Twenty-five years ago, the South Boston Allied War Veterans Council, which organizes the city’s annual St. Patrick’s Day Parade, refused to allow an LGBTQ group to participate in the festivities.
The group sued, and the case made it to the Supreme Court, which ruled in 1995 that forcing the council to include people who identify as LGBTQ was a violation of the First Amendment. The council had the right to choose its own participants, the court ruled,
For 20 years after that decision, the council continued to deny participation to other LGBTQ groups
But in 2015, for the first time, the council voted 5 to 4 in favor of inviting two LGBTQ groups — once of them OutVets — to join the parade. In news reports, the decision was heralded as revolutionary, a sign of the changing times and a step forward for Bostonians.
But the victory seems to have been short lived.
Just two years later and days before the city’s 2017 St. Patrick’s Day parade, the Allied War Veterans Council has reversed course, voting 9 to 4 Tuesday to once again ban OutVets and the gay veterans it represents, reported the Boston Globe.
The backlash Wednesday was swift and loud.
Parade Grand Marshal Dan Magoon, an Army veteran and founder of Massachusetts Fallen Heroes, resigned and told the council in a statement that participating in a parade that excluded OutVets “does not coincide with the work I do advocating for all veterans,” reported local blog Universal Hub.
“The freedoms that we possess to hold such an event is due to the men and women who have spilled their blood in defense to this great nation, regardless of where they come from, what they look like, or who they share relations with,” Magoon wrote.
Corporate sponsors and political leaders also condemned the decision, including Massachusetts Gov. Charlie Baker, Boston Mayor Marty Walsh, numerous city council representatives and other state and federal elected officials.
“I will not tolerate discrimination in our city in any form,” Walsh said in a statement. “We are one Boston, which means we are a fully inclusive city. I will not be marching in the parade unless this is resolved. Anyone who values what our city stands for should do the same.”
An emotional Gov. Baker told a 7News political reporter that veterans were “holy” and that he, too, would not march if OutVets was excluded.
And in a statement to Mass Live, Rep. Seth Moulton (D-Mass.), an Iraq War veteran who walked with OutVets in the 2015 St. Patrick’s Day Parade, called the ban “outrageous and disgraceful.”
“Let’s just be clear, these are men and women who courageously put their lives on the line for our country,” Moulton said. “They deserve our respect just as much as anyone, and if this decision is not reversed immediately, I would encourage anybody who supports freedom, equality, and the service of our veterans no matter who they are, to boycott this parade.”
On Wednesday afternoon, OutVets director Bryan Bishop told the Globe he met with parade organizers to discuss the controversy but the issue was not resolved. The Allied War Veterans Council will reconvene Friday to reconsider their vote, Bishop told the Globe. Parade organizer and council member Tim Duross told 7News he wants an inclusive parade and hopes to resolve the conflict.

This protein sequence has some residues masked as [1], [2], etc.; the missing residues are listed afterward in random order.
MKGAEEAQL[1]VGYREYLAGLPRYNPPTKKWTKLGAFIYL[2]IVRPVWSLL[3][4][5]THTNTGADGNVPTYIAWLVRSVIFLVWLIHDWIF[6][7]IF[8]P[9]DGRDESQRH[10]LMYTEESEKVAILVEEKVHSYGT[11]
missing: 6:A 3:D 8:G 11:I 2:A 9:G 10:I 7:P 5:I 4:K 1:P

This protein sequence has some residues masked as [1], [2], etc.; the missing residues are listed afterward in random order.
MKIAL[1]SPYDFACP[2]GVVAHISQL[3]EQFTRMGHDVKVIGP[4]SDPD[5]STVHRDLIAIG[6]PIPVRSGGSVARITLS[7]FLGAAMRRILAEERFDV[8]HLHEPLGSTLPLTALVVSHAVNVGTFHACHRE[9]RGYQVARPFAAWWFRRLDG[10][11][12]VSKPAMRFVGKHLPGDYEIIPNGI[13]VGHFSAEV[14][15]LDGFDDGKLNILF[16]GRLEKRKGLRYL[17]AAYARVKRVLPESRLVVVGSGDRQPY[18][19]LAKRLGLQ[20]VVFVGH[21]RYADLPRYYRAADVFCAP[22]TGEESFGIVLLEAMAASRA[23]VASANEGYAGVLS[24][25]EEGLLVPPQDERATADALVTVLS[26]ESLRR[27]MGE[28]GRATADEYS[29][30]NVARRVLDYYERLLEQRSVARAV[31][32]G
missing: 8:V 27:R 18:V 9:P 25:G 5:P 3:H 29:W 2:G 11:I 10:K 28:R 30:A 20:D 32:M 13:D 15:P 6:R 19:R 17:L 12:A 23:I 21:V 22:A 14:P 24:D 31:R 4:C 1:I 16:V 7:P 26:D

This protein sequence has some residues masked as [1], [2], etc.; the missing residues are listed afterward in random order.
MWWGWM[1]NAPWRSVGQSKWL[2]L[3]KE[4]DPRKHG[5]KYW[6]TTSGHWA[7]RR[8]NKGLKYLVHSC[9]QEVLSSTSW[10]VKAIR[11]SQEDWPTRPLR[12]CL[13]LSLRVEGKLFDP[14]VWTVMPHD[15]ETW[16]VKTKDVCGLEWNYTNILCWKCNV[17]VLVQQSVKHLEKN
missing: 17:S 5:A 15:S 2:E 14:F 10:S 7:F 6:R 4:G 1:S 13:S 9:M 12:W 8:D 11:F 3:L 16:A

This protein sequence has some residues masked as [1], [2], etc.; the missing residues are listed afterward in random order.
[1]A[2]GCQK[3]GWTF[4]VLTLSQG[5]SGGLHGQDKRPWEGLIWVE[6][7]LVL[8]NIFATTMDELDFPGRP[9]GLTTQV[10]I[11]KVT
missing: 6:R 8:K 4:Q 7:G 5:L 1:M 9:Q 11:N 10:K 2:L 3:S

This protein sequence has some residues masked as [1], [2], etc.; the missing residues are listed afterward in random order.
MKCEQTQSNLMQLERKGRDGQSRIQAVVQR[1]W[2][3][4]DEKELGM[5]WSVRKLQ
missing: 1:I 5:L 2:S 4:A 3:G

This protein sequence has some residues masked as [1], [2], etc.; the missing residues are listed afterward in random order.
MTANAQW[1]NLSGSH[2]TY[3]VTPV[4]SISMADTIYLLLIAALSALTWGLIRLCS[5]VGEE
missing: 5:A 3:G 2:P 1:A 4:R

After its initial vote, the council did not provide a clear reason for excluding OutVets, according to a statement from the LGBTQ group. “Given the tenor of the council’s deliberations,” the statement read, “one can assume it’s because we are LGBTQ.”
But Bishop later told the Globe and other news outlets that it was consternation over OutVets’ logo, which features a small rainbow patch, that inspired the council’s rejection. Council members reportedly told Bishop that the rainbow imagery — a symbol of solidarity among LGBTQ advocates — violates the code of conduct because the council saw it as representative of gay sexuality.
Bishop was befuddled.
“They said people felt that rainbows represent the gay community,” he told the New York Times. “I told them if that’s the case, then every picture of a rainbow in the parade that leads to a pot of gold needs to be removed.”
The council offered to welcome OutVets back if they would remove the rainbow image, but Bishop told the Times he refused.
“They refuse to change their minds,” Bishop said. “They are stuck in an arcane time in our history.”
Council member Ed Flynn, a Navy veteran who voted to allow OutVets in the parade, told CBS Boston that the council “voted to turn back the clock on equality.”
It was a man named John “Wacko” Hurley who led the fight against welcoming gay groups to the parade in the 1990s and championed the Supreme Court fight, according to the Dorchester Reporter. He left the council at the age of 84 in March 2015, just months after the council voted for the first time to allow OutVets to march.
Because of poor health, he did not cast a vote in that historic decision, but said if he had been able to attend he would have “absolutely” voted against it.
“They’re just interfering, that’s all it is,” Hurley told the Dorchester Reporter at the time. “They get a parade in June in town, so I don’t know why they need to do this.”
In the 2016 St. Patrick’s Day celebration, after its triumphant debut in the parade the year before, OutVets was plopped at the very end of the parade, “away from every other veterans’ organization,” according to its Facebook statement.
Then in late 2016, the council’s former commander, Brian Mahoney, who was a staunch OutVets supporter, died. Rumors began circulating that this might affect the group’s parade participation.
“The only thing I can assume is that with Brian no longer there to beat the drum for us they had enough support to put us out,” Bishop told the Associated Press.
“This is a black eye on South Boston.”
This story has been updated to reflect that the LGBTQ group referenced in the Supreme Court case was not a veterans group.
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